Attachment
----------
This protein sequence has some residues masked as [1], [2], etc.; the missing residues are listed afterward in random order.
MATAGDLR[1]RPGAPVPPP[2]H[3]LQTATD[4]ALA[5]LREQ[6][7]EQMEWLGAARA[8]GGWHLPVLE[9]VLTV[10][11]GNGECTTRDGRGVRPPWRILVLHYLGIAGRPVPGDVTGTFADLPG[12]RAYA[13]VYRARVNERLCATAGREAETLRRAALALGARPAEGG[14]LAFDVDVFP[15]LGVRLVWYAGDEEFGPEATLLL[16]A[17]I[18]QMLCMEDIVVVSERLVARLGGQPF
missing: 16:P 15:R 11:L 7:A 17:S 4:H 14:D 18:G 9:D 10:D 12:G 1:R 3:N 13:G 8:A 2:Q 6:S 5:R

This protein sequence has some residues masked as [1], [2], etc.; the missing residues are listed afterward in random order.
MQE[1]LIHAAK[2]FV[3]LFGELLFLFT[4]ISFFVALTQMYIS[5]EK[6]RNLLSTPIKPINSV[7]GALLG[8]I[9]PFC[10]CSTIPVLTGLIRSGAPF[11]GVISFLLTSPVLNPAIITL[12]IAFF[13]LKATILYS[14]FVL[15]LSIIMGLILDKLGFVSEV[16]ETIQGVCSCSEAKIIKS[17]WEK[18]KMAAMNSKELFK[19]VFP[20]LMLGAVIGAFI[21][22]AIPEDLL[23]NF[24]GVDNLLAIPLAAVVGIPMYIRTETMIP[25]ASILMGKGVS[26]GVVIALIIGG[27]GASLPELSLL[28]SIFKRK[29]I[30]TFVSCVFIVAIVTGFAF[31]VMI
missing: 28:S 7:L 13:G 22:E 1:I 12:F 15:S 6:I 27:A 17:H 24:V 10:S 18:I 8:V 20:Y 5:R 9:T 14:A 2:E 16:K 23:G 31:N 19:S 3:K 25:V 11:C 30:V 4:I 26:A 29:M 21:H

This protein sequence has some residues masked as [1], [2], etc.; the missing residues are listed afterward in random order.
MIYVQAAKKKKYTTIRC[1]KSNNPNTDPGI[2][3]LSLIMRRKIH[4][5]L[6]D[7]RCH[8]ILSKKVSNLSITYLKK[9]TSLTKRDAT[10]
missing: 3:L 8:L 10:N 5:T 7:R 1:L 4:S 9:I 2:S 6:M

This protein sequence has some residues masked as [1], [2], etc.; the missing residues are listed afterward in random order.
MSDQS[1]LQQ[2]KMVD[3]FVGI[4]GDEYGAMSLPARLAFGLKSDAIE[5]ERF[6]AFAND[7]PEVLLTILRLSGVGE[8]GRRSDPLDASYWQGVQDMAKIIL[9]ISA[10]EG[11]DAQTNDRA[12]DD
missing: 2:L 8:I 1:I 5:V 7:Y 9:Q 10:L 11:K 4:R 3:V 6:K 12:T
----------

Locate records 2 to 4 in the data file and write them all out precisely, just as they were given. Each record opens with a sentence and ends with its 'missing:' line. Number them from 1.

This protein sequence has some residues masked as [1], [2], etc.; the missing residues are listed afterward in random order.
MQE[1]LIHAAK[2]FV[3]LFGELLFLFT[4]ISFFVALTQMYIS[5]EK[6]RNLLSTPIKPINSV[7]GALLG[8]I[9]PFC[10]CSTIPVLTGLIRSGAPF[11]GVISFLLTSPVLNPAIITL[12]IAFF[13]LKATILYS[14]FVL[15]LSIIMGLILDKLGFVSEV[16]ETIQGVCSCSEAKIIKS[17]WEK[18]KMAAMNSKELFK[19]VFP[20]LMLGAVIGAFI[21][22]AIPEDLL[23]NF[24]GVDNLLAIPLAAVVGIPMYIRTETMIP[25]ASILMGKGVS[26]GVVIALIIGG[27]GASLPELSLL[28]SIFKRK[29]I[30]TFVSCVFIVAIVTGFAF[31]VMI
missing: 28:S 7:L 13:G 22:E 1:I 12:F 15:S 6:I 27:A 17:H 24:V 10:S 18:I 8:V 20:Y 5:R 9:T 14:A 2:E 16:K 23:G 31:N 19:S 3:K 25:V 11:C 30:V 4:I 26:A 29:M 21:H

This protein sequence has some residues masked as [1], [2], etc.; the missing residues are listed afterward in random order.
MIYVQAAKKKKYTTIRC[1]KSNNPNTDPGI[2][3]LSLIMRRKIH[4][5]L[6]D[7]RCH[8]ILSKKVSNLSITYLKK[9]TSLTKRDAT[10]
missing: 3:L 8:L 10:N 5:T 7:R 1:L 4:S 9:I 2:S 6:M

This protein sequence has some residues masked as [1], [2], etc.; the missing residues are listed afterward in random order.
MSDQS[1]LQQ[2]KMVD[3]FVGI[4]GDEYGAMSLPARLAFGLKSDAIE[5]ERF[6]AFAND[7]PEVLLTILRLSGVGE[8]GRRSDPLDASYWQGVQDMAKIIL[9]ISA[10]EG[11]DAQTNDRA[12]DD
missing: 2:L 8:I 1:I 5:V 7:Y 9:Q 10:L 11:K 4:R 3:V 6:K 12:T